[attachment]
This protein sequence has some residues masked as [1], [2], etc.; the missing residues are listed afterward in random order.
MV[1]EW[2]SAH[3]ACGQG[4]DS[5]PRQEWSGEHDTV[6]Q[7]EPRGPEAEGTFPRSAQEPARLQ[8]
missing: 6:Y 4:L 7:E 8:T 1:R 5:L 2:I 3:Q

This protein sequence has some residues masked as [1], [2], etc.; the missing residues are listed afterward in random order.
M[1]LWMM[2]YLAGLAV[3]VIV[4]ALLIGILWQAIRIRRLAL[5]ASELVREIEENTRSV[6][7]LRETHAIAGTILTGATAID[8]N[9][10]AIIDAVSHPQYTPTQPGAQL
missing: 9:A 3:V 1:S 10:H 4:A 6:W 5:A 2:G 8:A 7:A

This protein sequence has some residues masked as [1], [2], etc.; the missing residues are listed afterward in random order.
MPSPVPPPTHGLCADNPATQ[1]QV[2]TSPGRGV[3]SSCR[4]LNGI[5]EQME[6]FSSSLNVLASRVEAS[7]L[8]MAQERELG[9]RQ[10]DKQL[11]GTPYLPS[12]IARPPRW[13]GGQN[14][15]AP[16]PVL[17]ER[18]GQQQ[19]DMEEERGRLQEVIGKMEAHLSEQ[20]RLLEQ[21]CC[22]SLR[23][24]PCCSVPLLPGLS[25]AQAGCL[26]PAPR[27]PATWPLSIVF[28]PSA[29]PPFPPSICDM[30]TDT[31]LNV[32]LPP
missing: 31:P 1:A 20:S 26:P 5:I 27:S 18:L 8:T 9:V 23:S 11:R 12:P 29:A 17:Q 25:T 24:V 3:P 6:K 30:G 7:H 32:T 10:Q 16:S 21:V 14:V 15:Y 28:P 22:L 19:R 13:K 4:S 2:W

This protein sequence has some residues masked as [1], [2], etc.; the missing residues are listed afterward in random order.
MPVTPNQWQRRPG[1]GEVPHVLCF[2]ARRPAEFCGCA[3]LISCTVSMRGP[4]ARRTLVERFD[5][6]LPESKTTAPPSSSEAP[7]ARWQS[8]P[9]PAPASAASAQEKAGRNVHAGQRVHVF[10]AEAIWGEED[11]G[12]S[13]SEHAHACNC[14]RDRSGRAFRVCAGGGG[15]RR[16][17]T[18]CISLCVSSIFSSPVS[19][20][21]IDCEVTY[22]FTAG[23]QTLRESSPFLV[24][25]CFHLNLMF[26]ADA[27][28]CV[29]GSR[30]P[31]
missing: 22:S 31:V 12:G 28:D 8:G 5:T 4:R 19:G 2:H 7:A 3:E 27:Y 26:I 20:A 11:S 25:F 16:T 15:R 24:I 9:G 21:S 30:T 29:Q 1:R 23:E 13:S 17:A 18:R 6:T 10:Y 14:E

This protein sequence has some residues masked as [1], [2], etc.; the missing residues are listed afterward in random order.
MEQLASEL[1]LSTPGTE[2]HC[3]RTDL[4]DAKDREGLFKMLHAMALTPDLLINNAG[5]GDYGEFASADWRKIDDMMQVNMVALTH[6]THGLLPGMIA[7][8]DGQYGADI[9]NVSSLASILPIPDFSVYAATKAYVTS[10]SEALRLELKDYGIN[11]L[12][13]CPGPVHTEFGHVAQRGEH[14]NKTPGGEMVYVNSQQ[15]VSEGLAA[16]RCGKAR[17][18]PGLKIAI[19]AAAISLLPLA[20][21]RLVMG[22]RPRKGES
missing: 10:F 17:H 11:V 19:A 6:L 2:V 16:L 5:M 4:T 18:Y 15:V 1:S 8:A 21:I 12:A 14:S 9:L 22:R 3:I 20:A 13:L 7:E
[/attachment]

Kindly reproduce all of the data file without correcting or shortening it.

This protein sequence has some residues masked as [1], [2], etc.; the missing residues are listed afterward in random order.
MV[1]EW[2]SAH[3]ACGQG[4]DS[5]PRQEWSGEHDTV[6]Q[7]EPRGPEAEGTFPRSAQEPARLQ[8]
missing: 6:Y 4:L 7:E 8:T 1:R 5:L 2:I 3:Q

This protein sequence has some residues masked as [1], [2], etc.; the missing residues are listed afterward in random order.
M[1]LWMM[2]YLAGLAV[3]VIV[4]ALLIGILWQAIRIRRLAL[5]ASELVREIEENTRSV[6][7]LRETHAIAGTILTGATAID[8]N[9][10]AIIDAVSHPQYTPTQPGAQL
missing: 9:A 3:V 1:S 10:H 4:A 6:W 5:A 2:G 8:A 7:A

This protein sequence has some residues masked as [1], [2], etc.; the missing residues are listed afterward in random order.
MPSPVPPPTHGLCADNPATQ[1]QV[2]TSPGRGV[3]SSCR[4]LNGI[5]EQME[6]FSSSLNVLASRVEAS[7]L[8]MAQERELG[9]RQ[10]DKQL[11]GTPYLPS[12]IARPPRW[13]GGQN[14][15]AP[16]PVL[17]ER[18]GQQQ[19]DMEEERGRLQEVIGKMEAHLSEQ[20]RLLEQ[21]CC[22]SLR[23][24]PCCSVPLLPGLS[25]AQAGCL[26]PAPR[27]PATWPLSIVF[28]PSA[29]PPFPPSICDM[30]TDT[31]LNV[32]LPP
missing: 31:P 1:A 20:S 26:P 5:I 27:S 18:L 8:T 9:V 23:S 11:R 12:P 29:A 17:Q 25:T 24:V 3:P 6:K 30:G 7:H 32:T 10:Q 16:S 21:V 14:V 15:Y 28:P 22:L 19:R 13:K 4:S 2:W

This protein sequence has some residues masked as [1], [2], etc.; the missing residues are listed afterward in random order.
MPVTPNQWQRRPG[1]GEVPHVLCF[2]ARRPAEFCGCA[3]LISCTVSMRGP[4]ARRTLVERFD[5][6]LPESKTTAPPSSSEAP[7]ARWQS[8]P[9]PAPASAASAQEKAGRNVHAGQRVHVF[10]AEAIWGEED[11]G[12]S[13]SEHAHACNC[14]RDRSGRAFRVCAGGGG[15]RR[16][17]T[18]CISLCVSSIFSSPVS[19][20][21]IDCEVTY[22]FTAG[23]QTLRESSPFLV[24][25]CFHLNLMF[26]ADA[27][28]CV[29]GSR[30]P[31]
missing: 22:S 31:V 12:G 28:D 8:G 5:T 4:R 19:G 2:H 7:A 3:E 27:Y 26:I 20:A 11:S 25:F 16:T 15:R 24:I 9:G 21:S 30:T 29:Q 1:R 23:E 13:S 17:A 18:R 6:T 10:Y 14:E

This protein sequence has some residues masked as [1], [2], etc.; the missing residues are listed afterward in random order.
MEQLASEL[1]LSTPGTE[2]HC[3]RTDL[4]DAKDREGLFKMLHAMALTPDLLINNAG[5]GDYGEFASADWRKIDDMMQVNMVALTH[6]THGLLPGMIA[7][8]DGQYGADI[9]NVSSLASILPIPDFSVYAATKAYVTS[10]SEALRLELKDYGIN[11]L[12][13]CPGPVHTEFGHVAQRGEH[14]NKTPGGEMVYVNSQQ[15]VSEGLAA[16]RCGKAR[17][18]PGLKIAI[19]AAAISLLPLA[20][21]RLVMG[22]RPRKGES
missing: 10:F 17:H 11:V 19:A 6:L 2:V 16:L 5:M 4:T 18:Y 15:V 1:S 8:A 21:I 12:A 14:S 9:L 22:R 3:I 20:A 13:L 7:E